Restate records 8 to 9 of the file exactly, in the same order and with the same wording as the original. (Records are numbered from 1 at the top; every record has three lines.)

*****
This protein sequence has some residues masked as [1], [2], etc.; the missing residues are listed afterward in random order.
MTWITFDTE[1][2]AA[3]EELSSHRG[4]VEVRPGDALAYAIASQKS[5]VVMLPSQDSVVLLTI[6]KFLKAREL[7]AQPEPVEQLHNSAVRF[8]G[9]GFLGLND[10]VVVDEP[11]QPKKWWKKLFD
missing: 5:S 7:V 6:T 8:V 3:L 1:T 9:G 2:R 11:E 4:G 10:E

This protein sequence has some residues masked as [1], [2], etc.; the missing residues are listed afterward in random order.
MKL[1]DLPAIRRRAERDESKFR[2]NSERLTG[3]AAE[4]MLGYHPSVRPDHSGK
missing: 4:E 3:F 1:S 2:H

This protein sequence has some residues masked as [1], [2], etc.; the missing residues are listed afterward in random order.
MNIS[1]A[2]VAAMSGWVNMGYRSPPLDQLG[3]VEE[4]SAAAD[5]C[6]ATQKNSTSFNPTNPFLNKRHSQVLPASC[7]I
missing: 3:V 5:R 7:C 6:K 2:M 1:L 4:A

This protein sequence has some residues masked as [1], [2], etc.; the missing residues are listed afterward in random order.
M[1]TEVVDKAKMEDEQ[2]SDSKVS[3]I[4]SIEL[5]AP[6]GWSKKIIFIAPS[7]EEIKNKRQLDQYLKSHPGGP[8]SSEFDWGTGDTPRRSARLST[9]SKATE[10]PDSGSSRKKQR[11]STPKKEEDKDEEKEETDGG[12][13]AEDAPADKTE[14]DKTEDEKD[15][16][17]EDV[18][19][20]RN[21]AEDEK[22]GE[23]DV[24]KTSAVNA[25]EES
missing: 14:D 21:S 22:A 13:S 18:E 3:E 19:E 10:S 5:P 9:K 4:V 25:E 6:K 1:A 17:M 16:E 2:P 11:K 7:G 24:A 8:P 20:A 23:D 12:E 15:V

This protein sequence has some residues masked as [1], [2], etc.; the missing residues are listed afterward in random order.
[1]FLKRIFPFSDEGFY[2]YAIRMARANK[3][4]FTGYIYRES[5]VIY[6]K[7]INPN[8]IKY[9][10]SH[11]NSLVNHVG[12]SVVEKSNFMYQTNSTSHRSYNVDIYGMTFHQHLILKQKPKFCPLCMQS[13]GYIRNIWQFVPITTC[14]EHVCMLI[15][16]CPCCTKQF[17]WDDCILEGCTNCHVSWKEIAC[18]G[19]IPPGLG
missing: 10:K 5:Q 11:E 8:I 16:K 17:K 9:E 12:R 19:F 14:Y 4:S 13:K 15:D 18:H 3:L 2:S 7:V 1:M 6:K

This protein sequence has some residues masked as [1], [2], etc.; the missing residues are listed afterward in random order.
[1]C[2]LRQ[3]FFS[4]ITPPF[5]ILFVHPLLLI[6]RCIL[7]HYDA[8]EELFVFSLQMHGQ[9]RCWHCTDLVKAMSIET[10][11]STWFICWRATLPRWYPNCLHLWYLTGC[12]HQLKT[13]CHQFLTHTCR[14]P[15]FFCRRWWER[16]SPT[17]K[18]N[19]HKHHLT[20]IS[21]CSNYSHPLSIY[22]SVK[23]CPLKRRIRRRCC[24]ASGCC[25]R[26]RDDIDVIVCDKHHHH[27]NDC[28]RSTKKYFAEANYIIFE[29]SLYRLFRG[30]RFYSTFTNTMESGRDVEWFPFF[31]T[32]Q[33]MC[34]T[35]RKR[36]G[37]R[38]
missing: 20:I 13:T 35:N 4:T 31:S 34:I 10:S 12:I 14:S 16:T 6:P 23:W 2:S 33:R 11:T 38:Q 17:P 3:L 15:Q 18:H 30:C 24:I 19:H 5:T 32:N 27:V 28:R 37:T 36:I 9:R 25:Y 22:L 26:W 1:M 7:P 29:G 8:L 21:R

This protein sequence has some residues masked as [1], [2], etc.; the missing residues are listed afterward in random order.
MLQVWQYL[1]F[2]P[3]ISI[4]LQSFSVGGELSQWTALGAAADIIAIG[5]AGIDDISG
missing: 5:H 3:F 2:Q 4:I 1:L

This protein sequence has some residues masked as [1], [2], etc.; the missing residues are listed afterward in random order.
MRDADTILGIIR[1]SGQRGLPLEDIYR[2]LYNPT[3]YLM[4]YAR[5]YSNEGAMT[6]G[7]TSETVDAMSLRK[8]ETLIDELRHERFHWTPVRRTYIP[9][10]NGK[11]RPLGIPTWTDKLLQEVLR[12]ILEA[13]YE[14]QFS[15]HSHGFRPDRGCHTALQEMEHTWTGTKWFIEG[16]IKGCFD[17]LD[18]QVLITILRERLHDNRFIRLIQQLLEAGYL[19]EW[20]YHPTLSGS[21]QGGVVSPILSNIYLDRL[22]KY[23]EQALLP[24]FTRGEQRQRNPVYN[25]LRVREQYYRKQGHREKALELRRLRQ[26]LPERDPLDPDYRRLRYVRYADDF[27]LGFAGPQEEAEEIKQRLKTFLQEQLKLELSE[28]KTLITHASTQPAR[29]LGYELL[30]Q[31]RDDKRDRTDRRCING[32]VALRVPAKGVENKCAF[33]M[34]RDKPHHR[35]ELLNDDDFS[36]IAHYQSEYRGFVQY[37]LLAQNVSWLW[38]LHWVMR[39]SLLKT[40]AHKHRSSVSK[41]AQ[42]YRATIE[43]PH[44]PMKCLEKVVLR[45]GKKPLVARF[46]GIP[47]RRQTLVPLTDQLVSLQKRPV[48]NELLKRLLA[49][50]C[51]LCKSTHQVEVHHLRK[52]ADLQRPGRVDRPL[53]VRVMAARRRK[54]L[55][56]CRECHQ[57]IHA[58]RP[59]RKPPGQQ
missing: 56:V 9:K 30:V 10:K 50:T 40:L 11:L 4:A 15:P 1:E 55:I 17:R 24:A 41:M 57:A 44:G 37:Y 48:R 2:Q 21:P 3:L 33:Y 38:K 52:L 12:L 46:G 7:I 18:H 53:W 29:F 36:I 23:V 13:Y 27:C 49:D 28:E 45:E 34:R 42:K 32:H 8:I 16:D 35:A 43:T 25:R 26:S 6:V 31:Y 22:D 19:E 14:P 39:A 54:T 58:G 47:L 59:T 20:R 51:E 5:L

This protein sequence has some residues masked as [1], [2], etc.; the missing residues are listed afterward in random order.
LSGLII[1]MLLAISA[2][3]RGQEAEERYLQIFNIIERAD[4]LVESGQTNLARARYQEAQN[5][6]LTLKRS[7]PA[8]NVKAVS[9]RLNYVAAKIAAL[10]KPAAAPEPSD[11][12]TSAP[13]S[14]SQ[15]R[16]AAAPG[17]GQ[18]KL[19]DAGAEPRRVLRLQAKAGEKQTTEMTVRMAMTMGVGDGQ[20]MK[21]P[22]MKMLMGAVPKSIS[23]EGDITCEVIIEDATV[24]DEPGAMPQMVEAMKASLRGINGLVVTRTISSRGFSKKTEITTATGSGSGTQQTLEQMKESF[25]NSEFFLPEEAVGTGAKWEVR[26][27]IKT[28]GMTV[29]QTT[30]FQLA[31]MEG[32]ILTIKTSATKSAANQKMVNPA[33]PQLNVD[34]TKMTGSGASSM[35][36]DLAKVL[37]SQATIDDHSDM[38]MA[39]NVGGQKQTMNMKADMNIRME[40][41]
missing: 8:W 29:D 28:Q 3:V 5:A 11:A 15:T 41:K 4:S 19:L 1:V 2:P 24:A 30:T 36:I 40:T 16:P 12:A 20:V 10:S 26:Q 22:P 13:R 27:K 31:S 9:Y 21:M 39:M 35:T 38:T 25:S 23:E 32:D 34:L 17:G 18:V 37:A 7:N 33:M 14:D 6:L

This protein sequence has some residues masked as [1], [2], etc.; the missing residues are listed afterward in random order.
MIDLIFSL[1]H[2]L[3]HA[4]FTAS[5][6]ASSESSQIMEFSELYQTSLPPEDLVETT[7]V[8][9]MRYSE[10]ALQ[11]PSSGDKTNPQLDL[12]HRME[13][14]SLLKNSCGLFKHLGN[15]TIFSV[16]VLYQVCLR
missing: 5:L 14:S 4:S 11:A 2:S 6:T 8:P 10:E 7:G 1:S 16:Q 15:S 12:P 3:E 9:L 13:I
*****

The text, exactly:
This protein sequence has some residues masked as [1], [2], etc.; the missing residues are listed afterward in random order.
MRDADTILGIIR[1]SGQRGLPLEDIYR[2]LYNPT[3]YLM[4]YAR[5]YSNEGAMT[6]G[7]TSETVDAMSLRK[8]ETLIDELRHERFHWTPVRRTYIP[9][10]NGK[11]RPLGIPTWTDKLLQEVLR[12]ILEA[13]YE[14]QFS[15]HSHGFRPDRGCHTALQEMEHTWTGTKWFIEG[16]IKGCFD[17]LD[18]QVLITILRERLHDNRFIRLIQQLLEAGYL[19]EW[20]YHPTLSGS[21]QGGVVSPILSNIYLDRL[22]KY[23]EQALLP[24]FTRGEQRQRNPVYN[25]LRVREQYYRKQGHREKALELRRLRQ[26]LPERDPLDPDYRRLRYVRYADDF[27]LGFAGPQEEAEEIKQRLKTFLQEQLKLELSE[28]KTLITHASTQPAR[29]LGYELL[30]Q[31]RDDKRDRTDRRCING[32]VALRVPAKGVENKCAF[33]M[34]RDKPHHR[35]ELLNDDDFS[36]IAHYQSEYRGFVQY[37]LLAQNVSWLW[38]LHWVMR[39]SLLKT[40]AHKHRSSVSK[41]AQ[42]YRATIE[43]PH[44]PMKCLEKVVLR[45]GKKPLVARF[46]GIP[47]RRQTLVPLTDQLVSLQKRPV[48]NELLKRLLA[49][50]C[51]LCKSTHQVEVHHLRK[52]ADLQRPGRVDRPL[53]VRVMAARRRK[54]L[55][56]CRECHQ[57]IHA[58]RP[59]RKPPGQQ
missing: 56:V 9:K 30:V 10:K 50:T 40:L 11:L 4:A 15:P 1:E 55:I 17:R 24:A 41:M 57:A 44:G 37:Y 48:R 2:Q 21:P 3:L 33:Y 38:K 52:L 12:L 46:G 7:I 18:H 53:W 29:F 36:I 23:V 13:Y 27:C 49:D 28:E 45:E 34:R 42:K 32:H 8:I 16:D 35:A 43:T 25:R 26:S 6:V 31:Y 22:D 19:E 14:P 39:A 54:T 58:G 47:L 59:T 20:R 51:E 5:L

This protein sequence has some residues masked as [1], [2], etc.; the missing residues are listed afterward in random order.
LSGLII[1]MLLAISA[2][3]RGQEAEERYLQIFNIIERAD[4]LVESGQTNLARARYQEAQN[5][6]LTLKRS[7]PA[8]NVKAVS[9]RLNYVAAKIAAL[10]KPAAAPEPSD[11][12]TSAP[13]S[14]SQ[15]R[16]AAAPG[17]GQ[18]KL[19]DAGAEPRRVLRLQAKAGEKQTTEMTVRMAMTMGVGDGQ[20]MK[21]P[22]MKMLMGAVPKSIS[23]EGDITCEVIIEDATV[24]DEPGAMPQMVEAMKASLRGINGLVVTRTISSRGFSKKTEITTATGSGSGTQQTLEQMKESF[25]NSEFFLPEEAVGTGAKWEVR[26][27]IKT[28]GMTV[29]QTT[30]FQLA[31]MEG[32]ILTIKTSATKSAANQKMVNPA[33]PQLNVD[34]TKMTGSGASSM[35][36]DLAKVL[37]SQATIDDHSDM[38]MA[39]NVGGQKQTMNMKADMNIRME[40][41]
missing: 8:W 29:D 28:Q 3:V 5:A 11:A 15:T 41:K 4:S 19:L 1:V 2:P 24:A 30:T 36:I 40:T 16:P 12:A 20:V 10:S 26:Q 22:P 13:R 27:K 31:S 9:Y 21:M 39:M 35:T 38:T 25:S 23:E 32:D 34:L 17:G 18:V 37:A 7:N 33:M 14:D 6:L